KOREATOWN, LOS ANGELES (KABC) -- Many people only seek medical care when they're hurt or very sick, which is why many emergency rooms could be overcrowded.
The problem also proves to be an issue in communities where access to primary care is limited.
Brian Nelson, 28, stopped going to his last doctor's practice because he said it was too big and inconvenient. His search for a new doctor brought him to Adventist Health Koreatown Clinic.
"You kinda get more of the doctor-patient relationship. It's a little bit smaller than other places," said Nelson.
While Koreatown is one of the most densely populated areas of Los Angeles, Dr. Evan Kim said research shows it was highly lacking in primary care physicians, leaving the community without one.
"Being able to communicate with someone who speaks their same language and may share their same culture and perspective really brings it around for them," Kim said.
"There is definitely a group of people out there in the Koreatown community where they don't have a primary care physician. Either because they can't afford it or insurance reasons or they just haven't been able to deal with insurance companies," Kim added.
Adventist Health was one of many hospital systems that opened up primary clinics in underserved communities where residents didn't have access to primary care.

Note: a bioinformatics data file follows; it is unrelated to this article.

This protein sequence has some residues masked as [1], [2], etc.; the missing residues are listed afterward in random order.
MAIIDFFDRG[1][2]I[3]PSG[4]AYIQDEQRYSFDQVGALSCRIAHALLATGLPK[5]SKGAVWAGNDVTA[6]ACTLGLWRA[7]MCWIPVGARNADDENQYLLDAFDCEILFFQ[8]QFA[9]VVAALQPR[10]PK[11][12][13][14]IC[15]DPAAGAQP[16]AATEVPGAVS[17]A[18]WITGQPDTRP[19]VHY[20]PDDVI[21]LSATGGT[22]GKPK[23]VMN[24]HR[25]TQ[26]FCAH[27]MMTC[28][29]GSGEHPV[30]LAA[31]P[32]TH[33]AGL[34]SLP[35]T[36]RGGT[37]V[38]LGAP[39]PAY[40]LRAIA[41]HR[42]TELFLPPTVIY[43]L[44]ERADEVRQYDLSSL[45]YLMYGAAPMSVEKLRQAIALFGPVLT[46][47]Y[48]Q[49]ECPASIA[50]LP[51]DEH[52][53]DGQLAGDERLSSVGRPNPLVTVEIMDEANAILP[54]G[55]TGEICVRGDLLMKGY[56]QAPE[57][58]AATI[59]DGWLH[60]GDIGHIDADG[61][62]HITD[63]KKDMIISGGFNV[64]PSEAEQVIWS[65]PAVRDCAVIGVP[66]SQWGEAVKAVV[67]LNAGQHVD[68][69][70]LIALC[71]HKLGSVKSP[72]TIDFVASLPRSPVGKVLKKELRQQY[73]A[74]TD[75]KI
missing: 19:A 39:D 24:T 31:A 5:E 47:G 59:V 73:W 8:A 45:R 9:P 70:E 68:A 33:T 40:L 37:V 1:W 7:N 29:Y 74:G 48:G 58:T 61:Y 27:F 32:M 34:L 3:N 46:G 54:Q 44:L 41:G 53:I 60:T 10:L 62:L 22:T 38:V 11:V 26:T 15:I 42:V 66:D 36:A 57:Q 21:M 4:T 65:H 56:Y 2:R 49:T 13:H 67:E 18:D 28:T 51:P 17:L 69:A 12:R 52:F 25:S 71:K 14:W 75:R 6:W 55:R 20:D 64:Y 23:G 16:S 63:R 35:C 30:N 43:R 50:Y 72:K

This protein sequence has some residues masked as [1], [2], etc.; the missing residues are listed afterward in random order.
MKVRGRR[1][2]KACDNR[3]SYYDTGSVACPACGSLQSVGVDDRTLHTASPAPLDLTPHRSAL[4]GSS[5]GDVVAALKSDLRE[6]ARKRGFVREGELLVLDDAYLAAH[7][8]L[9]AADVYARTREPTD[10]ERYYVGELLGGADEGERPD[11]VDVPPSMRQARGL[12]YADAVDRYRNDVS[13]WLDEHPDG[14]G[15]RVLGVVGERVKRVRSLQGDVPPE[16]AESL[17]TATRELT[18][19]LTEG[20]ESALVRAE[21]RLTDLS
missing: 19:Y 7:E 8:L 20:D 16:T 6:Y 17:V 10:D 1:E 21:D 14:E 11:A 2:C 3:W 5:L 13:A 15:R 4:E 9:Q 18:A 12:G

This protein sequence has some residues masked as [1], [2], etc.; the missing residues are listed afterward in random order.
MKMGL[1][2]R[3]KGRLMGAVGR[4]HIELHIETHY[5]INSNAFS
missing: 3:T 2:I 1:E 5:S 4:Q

Doctors said having a general practitioner significantly contributes to a person's overall health.
"To have that rapport with a physician really builds that relationship and also I believe helps prevent certain diseases from getting out of hand," Kim said.
"I feel like it's a big deal to kind of have someone who knows your situation and help you work through it, find a solution," Nelson said.
Having the backing of a hospital also gave the clinic the ability to offer patients more resources, like immediate lab results and better access to cutting edge treatments.
"It's a huge asset for patients and our patient care. It gives us those tools to enhance our patient care," Kim said.